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Petra Wolsey: I've made a big effort to be less reliant on credit

By Staff Reporter

Petra Wolsey, of Beannchor Group which includes the Merchant Hotel confesses all about her personal finances.

Q Are you a plastic or a cash person?

A More plastic than cash.

Q How much money do you usually carry with you? 

A No more than £100 in cash.

Q Do you see personal debt as inevitable, or best avoided?

A Definitely best avoided, but often inevitable.

Q Apart from a house or car, what's the most expensive thing you've ever bought?

A An eye-wateringly expensive Rick Owens shearling jacket I coveted for a very long time before taking the plunge and buying it (currently selling for £2,055 online at Matchesfashion.com). I'll have it forever and I'm working on "the price per wear" theory. By the time I've worn it throughout next winter, it will be a bargain. Ahem.

Q Are you a saver or spender?

A A spender with aspirations to be a saver.

Q What are your best, and worst, spending habits?

A The worst is my propensity to impulse buy. As for my best spending habits, I'm not sure I have any.

Q Did you get pocket money as a child and, if so, what was the first sum you received in pocket money?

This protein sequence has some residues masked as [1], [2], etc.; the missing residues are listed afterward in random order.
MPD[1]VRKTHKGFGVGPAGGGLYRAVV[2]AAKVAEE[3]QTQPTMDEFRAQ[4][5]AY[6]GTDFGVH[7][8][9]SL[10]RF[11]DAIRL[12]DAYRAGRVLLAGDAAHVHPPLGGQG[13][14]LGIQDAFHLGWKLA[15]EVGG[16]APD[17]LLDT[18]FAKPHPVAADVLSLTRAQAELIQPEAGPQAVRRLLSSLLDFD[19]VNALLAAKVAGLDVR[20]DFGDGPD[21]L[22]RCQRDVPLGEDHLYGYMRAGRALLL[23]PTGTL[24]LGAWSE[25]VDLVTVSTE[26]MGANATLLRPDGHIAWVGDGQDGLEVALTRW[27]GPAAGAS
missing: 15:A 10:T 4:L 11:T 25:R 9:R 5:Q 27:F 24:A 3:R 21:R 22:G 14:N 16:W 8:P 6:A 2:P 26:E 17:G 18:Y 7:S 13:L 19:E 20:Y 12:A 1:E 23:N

A I did receive pocket money - the initial deal being for the princely sum of 50p a week. I remember my dad agreeing to put it up to one pound a week on the proviso that it didn't all get spent on sweets. That was no real hardship when a 10p mix could, in theory at least, contain 20 sweets (Mojos, Blackjacks and Fruit Salads were all 1/2p at the local 'Postie' when I was a little girl). I think that's me showing my age quite enough.

Q Did you have a part-time job as a youngster? What was it?

A Yes, from a young age my best friend and I would help my eldest sister on a fairly regular basis. She organised craft fairs (as well as making her own jewellery). We were deployed to keep a steady stream of tea, coffee and Custard Creams available to harassed craftspeople. I don't know how we didn't scald anyone, dodging through the melee of shoppers with giant catering pots of tea that would have made Mrs Doyle proud! I also enjoyed helping out on the jewellery side of the business, and I suppose that has come full circle now that I also have a small jewellery business on the side - A.P.D. Jewellery - just in case the day job and my daughter don't keep me busy enough.

Q If you had a huge fortune, would you leave it to your children?

A Absolutely, yes.

Q Where do you do your food shopping?

A I'm completely disloyal - anywhere that's handy.

Q Did the recession teach you anything about personal finances that you're bringing with you into the recovery?

A I think the recession really made everyone (me included) re-evaluate what was important. It made us look for a good deal more carefully on what money was actually getting spent on. I have also made a conscious effort to be less reliant on credit, and I'm happier to wait and save.

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